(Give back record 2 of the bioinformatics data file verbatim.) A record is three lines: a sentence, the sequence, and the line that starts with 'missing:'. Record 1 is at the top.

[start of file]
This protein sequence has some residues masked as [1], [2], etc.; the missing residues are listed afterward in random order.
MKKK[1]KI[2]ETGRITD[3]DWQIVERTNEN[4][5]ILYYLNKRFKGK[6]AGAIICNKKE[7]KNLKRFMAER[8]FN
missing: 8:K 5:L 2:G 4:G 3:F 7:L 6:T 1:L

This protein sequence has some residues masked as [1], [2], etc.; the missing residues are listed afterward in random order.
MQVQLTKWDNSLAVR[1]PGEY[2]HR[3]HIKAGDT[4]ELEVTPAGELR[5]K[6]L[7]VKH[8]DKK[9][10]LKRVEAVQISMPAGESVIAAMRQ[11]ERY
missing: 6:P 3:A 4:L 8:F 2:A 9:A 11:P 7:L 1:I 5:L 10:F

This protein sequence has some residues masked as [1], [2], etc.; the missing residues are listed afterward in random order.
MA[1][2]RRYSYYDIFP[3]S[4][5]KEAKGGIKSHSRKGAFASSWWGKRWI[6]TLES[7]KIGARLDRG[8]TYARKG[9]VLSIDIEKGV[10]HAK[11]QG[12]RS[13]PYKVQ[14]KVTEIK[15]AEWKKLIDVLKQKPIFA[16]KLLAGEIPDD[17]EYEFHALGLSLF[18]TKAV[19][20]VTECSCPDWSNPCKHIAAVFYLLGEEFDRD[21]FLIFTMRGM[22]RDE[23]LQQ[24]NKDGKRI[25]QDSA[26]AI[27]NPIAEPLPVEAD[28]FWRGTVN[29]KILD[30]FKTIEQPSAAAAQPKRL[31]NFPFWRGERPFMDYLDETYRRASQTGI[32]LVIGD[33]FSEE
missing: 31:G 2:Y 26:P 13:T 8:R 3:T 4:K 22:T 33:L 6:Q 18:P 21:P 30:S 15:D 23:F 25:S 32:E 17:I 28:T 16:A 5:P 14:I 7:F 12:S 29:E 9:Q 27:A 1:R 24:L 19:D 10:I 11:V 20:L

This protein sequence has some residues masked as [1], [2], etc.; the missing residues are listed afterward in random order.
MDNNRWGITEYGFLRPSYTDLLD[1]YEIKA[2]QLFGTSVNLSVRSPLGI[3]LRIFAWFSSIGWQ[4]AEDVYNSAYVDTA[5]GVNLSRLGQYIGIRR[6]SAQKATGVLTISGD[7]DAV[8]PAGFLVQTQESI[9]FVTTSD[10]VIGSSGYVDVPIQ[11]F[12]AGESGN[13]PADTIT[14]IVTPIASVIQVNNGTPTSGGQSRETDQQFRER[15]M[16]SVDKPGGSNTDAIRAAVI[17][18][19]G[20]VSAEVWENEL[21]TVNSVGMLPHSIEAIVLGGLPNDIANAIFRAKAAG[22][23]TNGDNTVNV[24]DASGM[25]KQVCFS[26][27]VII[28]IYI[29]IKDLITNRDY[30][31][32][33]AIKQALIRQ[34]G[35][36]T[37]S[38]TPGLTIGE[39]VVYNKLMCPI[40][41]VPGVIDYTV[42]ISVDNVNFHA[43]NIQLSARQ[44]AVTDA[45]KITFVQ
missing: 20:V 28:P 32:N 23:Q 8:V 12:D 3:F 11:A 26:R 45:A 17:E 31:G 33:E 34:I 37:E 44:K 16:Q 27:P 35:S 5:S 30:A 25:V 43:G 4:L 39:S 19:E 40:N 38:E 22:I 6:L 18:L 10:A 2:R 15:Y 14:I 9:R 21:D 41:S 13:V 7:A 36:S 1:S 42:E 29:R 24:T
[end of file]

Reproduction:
This protein sequence has some residues masked as [1], [2], etc.; the missing residues are listed afterward in random order.
MQVQLTKWDNSLAVR[1]PGEY[2]HR[3]HIKAGDT[4]ELEVTPAGELR[5]K[6]L[7]VKH[8]DKK[9][10]LKRVEAVQISMPAGESVIAAMRQ[11]ERY
missing: 6:P 3:A 4:L 8:F 2:A 9:A 11:P 7:L 1:I 5:L 10:F